This DNA in the mitochondria possess exclusive women rights: It is passed on from the mother to the child and has nothing to do with the father. This may be the answer as to why the females of many species enjoy a longer life span than the males.
Harmful mutations may mount up due to direct line of inheritance says a new study mentioned in the Journal of Current biology. Normally the natural assortment keeps the damaging mutational metamorphosis to a bare minimum making certain that they’re not passed down to the progeny. But if the DNA in the mitochondria mutates in such a way that it is detrimental only to the males in the species and the females are let off scot free, the unaware mother goes on ahead and passes it to both the sons and the daughters.
“If a mitochondrial mutation pops up that is benign in females, or a mutation pops up that is beneficial to females, this mutation will slip through the gates of natural selection and go through to the next generation,” said Damian Dowling, an evolutionary biologist at Monash Univeristy in Australia who is researching the study.
The final consequence is that a pack of mutations are passed on that are harmless for the female but result in males having a shorter life span.
The “Mother’s curse experiment
The Dowling team named the study as “Mother’s curse” and the experiment was done on Drosophila melanogaster, the fruit flies. The flies selected were the ones with the same cellular DNA or with standardized nuclear genomes. DNA from the mitochondria of 13 varieties of fruit flies found worldwide was inserted into the standardized nuclear genome flies.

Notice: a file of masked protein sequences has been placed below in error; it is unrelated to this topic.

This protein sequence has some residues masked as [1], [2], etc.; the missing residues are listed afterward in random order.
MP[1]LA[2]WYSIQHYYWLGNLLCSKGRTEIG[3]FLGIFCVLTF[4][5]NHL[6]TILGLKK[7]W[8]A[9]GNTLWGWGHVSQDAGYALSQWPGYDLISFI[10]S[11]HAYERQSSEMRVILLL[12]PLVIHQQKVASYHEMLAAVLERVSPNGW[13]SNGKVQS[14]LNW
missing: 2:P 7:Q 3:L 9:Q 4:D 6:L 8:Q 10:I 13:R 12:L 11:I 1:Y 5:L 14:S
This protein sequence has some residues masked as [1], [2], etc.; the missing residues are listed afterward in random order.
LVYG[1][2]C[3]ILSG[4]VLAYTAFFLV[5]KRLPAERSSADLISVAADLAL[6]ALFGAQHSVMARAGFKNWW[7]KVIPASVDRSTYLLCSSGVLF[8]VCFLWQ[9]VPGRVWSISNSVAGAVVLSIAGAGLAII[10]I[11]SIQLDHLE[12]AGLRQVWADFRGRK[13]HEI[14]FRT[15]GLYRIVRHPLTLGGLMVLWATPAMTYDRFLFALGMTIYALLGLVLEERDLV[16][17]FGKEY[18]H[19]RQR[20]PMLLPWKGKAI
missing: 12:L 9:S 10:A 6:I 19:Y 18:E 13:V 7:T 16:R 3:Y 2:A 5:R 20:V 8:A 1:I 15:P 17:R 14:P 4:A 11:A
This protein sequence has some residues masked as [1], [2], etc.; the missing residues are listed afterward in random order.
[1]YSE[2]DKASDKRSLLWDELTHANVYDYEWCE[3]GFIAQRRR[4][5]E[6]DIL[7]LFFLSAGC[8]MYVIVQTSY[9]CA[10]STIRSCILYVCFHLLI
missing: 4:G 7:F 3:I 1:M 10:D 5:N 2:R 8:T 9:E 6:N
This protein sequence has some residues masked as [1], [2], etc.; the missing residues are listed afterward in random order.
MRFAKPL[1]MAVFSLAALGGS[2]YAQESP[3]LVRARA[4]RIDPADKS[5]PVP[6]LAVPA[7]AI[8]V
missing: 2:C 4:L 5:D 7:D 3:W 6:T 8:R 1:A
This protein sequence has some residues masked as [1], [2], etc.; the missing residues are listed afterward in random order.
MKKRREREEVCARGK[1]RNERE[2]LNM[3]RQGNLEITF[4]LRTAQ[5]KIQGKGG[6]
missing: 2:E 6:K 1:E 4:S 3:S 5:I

“The only genetic difference across the strains of flies lay in the origin of the mitochondria,” claimed Dowling. The life span of each strain of fly was carefully studied and they found a vast disparity in males than the females.
“There was a lot of variation in terms of male longevity and male aging, but almost no variation in the female parameters of aging,” Dowling said. “This provides very strong evidence that there are lots of mutations within the mitochondrial genome that are having an effect on male aging, but are having no affect whatsoever on female aging.”
The research team felt that a group of mutations were taking place within the genome collectively plotting up to reduce male life span. Even the male